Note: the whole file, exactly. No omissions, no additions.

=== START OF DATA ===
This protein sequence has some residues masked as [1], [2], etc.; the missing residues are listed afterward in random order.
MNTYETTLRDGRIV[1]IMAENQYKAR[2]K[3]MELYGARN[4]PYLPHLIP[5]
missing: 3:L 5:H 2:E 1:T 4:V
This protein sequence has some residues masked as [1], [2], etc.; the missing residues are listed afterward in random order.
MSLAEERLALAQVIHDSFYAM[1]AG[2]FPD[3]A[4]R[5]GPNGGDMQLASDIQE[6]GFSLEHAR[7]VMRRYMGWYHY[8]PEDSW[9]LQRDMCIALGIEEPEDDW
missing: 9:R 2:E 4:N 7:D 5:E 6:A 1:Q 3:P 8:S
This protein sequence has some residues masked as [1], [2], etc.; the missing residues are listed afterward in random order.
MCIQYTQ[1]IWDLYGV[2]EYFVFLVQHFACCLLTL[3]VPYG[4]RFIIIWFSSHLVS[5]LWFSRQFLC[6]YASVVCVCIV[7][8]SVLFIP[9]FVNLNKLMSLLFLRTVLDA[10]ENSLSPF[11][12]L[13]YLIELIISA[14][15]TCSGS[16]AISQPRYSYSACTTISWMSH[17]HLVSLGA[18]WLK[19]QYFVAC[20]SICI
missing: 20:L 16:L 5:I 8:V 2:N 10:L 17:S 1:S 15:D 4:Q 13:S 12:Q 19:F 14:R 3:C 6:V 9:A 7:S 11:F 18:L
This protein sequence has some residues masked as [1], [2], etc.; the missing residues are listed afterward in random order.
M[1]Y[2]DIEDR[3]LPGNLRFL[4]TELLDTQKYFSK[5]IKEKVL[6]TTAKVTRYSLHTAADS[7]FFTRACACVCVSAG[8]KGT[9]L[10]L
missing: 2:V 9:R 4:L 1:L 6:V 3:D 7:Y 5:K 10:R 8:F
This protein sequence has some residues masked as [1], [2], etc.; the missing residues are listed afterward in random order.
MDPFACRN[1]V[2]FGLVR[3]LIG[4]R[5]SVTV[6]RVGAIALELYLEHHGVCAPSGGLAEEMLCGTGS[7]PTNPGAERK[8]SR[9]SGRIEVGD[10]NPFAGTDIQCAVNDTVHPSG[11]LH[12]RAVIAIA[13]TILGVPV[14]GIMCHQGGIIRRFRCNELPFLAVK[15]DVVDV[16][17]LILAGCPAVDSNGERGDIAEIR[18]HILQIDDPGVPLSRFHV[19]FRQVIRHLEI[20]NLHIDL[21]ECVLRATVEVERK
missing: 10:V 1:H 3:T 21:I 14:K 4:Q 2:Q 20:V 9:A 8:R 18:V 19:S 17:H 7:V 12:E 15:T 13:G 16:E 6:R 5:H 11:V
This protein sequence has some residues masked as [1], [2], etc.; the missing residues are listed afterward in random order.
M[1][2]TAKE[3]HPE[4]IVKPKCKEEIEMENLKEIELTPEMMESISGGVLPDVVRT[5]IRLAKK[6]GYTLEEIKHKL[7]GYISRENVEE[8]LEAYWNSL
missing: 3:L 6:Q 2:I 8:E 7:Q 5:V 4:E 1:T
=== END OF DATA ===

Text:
This protein sequence has some residues masked as [1], [2], etc.; the missing residues are listed afterward in random order.
MNTYETTLRDGRIV[1]IMAENQYKAR[2]K[3]MELYGARN[4]PYLPHLIP[5]
missing: 3:L 5:H 2:E 1:T 4:V
This protein sequence has some residues masked as [1], [2], etc.; the missing residues are listed afterward in random order.
MSLAEERLALAQVIHDSFYAM[1]AG[2]FPD[3]A[4]R[5]GPNGGDMQLASDIQE[6]GFSLEHAR[7]VMRRYMGWYHY[8]PEDSW[9]LQRDMCIALGIEEPEDDW
missing: 9:R 2:E 4:N 7:D 5:E 6:A 1:Q 3:P 8:S
This protein sequence has some residues masked as [1], [2], etc.; the missing residues are listed afterward in random order.
MCIQYTQ[1]IWDLYGV[2]EYFVFLVQHFACCLLTL[3]VPYG[4]RFIIIWFSSHLVS[5]LWFSRQFLC[6]YASVVCVCIV[7][8]SVLFIP[9]FVNLNKLMSLLFLRTVLDA[10]ENSLSPF[11][12]L[13]YLIELIISA[14][15]TCSGS[16]AISQPRYSYSACTTISWMSH[17]HLVSLGA[18]WLK[19]QYFVAC[20]SICI
missing: 20:L 16:L 5:I 8:V 2:N 10:L 17:S 1:S 15:D 4:Q 13:S 12:Q 19:F 14:R 3:C 6:V 9:A 7:S 11:F 18:L
This protein sequence has some residues masked as [1], [2], etc.; the missing residues are listed afterward in random order.
M[1]Y[2]DIEDR[3]LPGNLRFL[4]TELLDTQKYFSK[5]IKEKVL[6]TTAKVTRYSLHTAADS[7]FFTRACACVCVSAG[8]KGT[9]L[10]L
missing: 2:V 9:R 4:L 1:L 6:V 3:D 7:Y 5:K 10:R 8:F
This protein sequence has some residues masked as [1], [2], etc.; the missing residues are listed afterward in random order.
MDPFACRN[1]V[2]FGLVR[3]LIG[4]R[5]SVTV[6]RVGAIALELYLEHHGVCAPSGGLAEEMLCGTGS[7]PTNPGAERK[8]SR[9]SGRIEVGD[10]NPFAGTDIQCAVNDTVHPSG[11]LH[12]RAVIAIA[13]TILGVPV[14]GIMCHQGGIIRRFRCNELPFLAVK[15]DVVDV[16][17]LILAGCPAVDSNGERGDIAEIR[18]HILQIDDPGVPLSRFHV[19]FRQVIRHLEI[20]NLHIDL[21]ECVLRATVEVERK
missing: 10:V 1:H 3:T 21:I 14:K 4:Q 2:Q 20:V 9:A 8:R 18:V 19:S 17:H 7:V 12:E 15:T 13:G 16:E 6:R 5:H 11:V
This protein sequence has some residues masked as [1], [2], etc.; the missing residues are listed afterward in random order.
M[1][2]TAKE[3]HPE[4]IVKPKCKEEIEMENLKEIELTPEMMESISGGVLPDVVRT[5]IRLAKK[6]GYTLEEIKHKL[7]GYISRENVEE[8]LEAYWNSL
missing: 3:L 6:Q 2:I 8:E 7:Q 5:V 4:E 1:T